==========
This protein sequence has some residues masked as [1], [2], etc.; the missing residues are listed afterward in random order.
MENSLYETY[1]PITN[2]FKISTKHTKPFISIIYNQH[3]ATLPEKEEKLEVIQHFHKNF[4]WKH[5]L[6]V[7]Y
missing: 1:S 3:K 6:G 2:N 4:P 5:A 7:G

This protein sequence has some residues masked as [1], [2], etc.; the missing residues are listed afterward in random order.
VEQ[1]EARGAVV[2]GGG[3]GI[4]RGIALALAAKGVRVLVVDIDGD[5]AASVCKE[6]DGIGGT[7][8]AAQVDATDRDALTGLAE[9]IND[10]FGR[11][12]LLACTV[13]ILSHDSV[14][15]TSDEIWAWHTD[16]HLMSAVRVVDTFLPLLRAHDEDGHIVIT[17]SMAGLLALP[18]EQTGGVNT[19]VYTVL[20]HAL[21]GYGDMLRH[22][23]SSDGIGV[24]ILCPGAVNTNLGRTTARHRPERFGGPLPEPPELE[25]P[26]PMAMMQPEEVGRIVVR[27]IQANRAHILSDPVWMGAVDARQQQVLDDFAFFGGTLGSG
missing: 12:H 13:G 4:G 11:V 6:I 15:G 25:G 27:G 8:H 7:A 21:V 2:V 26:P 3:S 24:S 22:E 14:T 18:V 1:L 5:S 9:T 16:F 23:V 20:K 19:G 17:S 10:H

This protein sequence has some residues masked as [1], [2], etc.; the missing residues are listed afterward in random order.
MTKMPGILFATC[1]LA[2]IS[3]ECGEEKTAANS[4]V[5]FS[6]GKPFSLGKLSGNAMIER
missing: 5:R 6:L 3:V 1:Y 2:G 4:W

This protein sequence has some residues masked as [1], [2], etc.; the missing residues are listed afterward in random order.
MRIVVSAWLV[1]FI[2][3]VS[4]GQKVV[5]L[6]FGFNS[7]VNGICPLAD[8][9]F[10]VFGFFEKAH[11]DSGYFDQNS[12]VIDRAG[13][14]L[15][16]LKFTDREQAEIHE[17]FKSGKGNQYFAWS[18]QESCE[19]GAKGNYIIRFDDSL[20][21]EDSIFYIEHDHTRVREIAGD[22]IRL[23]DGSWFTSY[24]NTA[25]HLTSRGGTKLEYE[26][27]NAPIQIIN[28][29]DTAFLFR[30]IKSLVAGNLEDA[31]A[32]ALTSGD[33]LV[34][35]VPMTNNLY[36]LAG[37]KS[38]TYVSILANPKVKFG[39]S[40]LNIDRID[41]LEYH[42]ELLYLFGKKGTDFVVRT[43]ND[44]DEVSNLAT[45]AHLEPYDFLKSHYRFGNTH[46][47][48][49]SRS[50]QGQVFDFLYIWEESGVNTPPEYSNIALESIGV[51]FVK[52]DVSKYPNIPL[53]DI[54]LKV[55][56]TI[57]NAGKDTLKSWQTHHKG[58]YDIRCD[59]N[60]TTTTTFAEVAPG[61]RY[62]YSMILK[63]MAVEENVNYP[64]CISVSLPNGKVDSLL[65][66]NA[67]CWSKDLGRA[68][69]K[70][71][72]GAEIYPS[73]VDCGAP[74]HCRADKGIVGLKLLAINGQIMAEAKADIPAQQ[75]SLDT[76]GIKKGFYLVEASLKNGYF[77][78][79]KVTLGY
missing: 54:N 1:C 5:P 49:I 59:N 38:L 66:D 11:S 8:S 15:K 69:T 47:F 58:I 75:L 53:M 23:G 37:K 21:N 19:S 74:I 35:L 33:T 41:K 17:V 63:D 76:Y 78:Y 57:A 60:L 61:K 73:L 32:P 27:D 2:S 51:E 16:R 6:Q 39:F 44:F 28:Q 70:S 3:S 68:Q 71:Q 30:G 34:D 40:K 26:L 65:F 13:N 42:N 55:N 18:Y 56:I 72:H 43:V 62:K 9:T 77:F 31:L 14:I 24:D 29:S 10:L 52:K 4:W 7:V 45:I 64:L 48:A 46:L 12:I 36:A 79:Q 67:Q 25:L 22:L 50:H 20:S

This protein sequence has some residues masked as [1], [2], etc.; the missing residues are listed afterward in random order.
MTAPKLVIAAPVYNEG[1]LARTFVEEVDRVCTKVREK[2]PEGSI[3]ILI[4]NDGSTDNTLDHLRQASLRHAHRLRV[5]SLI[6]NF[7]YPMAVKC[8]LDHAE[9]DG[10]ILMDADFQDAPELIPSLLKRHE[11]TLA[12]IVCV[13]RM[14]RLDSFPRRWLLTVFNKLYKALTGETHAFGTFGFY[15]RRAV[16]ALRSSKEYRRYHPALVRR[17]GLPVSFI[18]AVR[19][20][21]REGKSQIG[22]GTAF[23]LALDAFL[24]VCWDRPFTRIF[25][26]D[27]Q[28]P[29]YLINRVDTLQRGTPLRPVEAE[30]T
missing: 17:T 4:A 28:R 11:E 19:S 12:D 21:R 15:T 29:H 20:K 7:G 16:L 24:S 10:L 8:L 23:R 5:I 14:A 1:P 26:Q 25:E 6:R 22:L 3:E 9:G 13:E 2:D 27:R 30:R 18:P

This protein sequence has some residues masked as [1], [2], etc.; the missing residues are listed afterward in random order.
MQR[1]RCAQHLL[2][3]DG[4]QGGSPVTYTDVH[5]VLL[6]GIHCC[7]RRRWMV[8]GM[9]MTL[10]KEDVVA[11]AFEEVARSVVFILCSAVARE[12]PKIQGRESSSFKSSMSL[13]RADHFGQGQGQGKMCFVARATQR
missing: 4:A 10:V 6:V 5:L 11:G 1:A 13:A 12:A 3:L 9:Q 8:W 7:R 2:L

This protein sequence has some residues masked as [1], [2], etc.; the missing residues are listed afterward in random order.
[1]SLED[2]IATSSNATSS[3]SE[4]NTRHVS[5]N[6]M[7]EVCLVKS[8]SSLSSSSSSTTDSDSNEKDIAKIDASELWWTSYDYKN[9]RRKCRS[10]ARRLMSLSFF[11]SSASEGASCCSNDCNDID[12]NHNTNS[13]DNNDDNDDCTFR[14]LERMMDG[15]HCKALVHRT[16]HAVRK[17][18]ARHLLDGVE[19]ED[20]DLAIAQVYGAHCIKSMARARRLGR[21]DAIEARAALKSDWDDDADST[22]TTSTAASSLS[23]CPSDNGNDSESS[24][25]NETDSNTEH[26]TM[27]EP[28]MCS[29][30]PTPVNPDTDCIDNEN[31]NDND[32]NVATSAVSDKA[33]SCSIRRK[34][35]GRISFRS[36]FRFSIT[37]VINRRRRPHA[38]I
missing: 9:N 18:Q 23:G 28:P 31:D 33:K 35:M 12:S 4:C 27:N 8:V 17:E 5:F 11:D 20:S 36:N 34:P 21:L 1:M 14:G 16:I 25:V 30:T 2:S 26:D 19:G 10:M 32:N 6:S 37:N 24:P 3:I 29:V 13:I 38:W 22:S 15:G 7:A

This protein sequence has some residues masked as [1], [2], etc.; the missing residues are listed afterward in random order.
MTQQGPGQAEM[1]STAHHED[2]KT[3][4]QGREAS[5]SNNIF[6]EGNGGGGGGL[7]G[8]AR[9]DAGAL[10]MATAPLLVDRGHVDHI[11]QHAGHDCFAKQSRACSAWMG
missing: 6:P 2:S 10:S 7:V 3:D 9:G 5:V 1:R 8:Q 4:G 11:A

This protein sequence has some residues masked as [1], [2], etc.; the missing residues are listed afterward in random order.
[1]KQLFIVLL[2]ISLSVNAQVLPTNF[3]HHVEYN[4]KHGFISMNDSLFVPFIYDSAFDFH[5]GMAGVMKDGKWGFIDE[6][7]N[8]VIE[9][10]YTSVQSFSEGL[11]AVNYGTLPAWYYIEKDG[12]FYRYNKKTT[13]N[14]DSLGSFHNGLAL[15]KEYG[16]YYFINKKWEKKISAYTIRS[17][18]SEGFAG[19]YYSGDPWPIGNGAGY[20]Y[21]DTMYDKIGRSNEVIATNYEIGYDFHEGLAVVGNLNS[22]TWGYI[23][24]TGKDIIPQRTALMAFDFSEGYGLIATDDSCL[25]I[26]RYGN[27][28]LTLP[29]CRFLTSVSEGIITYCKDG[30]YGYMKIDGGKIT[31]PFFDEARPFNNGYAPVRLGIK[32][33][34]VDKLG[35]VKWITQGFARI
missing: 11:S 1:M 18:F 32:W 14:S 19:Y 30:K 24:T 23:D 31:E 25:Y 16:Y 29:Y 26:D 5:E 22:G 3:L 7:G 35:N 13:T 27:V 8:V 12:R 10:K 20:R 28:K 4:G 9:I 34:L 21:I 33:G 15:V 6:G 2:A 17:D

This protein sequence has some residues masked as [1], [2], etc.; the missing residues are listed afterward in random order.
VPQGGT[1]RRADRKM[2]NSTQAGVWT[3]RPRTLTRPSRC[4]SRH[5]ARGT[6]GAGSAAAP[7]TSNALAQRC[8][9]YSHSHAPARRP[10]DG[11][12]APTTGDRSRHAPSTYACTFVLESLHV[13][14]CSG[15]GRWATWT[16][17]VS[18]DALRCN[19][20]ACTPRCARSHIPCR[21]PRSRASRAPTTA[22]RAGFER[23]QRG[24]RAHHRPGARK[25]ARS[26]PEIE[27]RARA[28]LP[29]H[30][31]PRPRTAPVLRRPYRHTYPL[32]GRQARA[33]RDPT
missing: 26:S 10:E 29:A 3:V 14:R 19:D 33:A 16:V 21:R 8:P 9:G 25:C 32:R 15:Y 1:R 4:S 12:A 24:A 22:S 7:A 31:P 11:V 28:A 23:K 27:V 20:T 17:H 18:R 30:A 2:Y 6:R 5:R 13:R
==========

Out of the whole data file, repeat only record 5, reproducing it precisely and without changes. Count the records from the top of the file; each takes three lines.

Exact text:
This protein sequence has some residues masked as [1], [2], etc.; the missing residues are listed afterward in random order.
MTAPKLVIAAPVYNEG[1]LARTFVEEVDRVCTKVREK[2]PEGSI[3]ILI[4]NDGSTDNTLDHLRQASLRHAHRLRV[5]SLI[6]NF[7]YPMAVKC[8]LDHAE[9]DG[10]ILMDADFQDAPELIPSLLKRHE[11]TLA[12]IVCV[13]RM[14]RLDSFPRRWLLTVFNKLYKALTGETHAFGTFGFY[15]RRAV[16]ALRSSKEYRRYHPALVRR[17]GLPVSFI[18]AVR[19][20][21]REGKSQIG[22]GTAF[23]LALDAFL[24]VCWDRPFTRIF[25][26]D[27]Q[28]P[29]YLINRVDTLQRGTPLRPVEAE[30]T
missing: 17:T 4:A 28:R 11:E 19:S 12:D 21:R 15:T 29:H 20:K 7:G 16:L 24:S 10:L 8:L 23:R 5:I 14:A 1:P 26:Q 25:E 6:R 22:L 3:E 9:G 13:E 2:D 27:R 30:R 18:P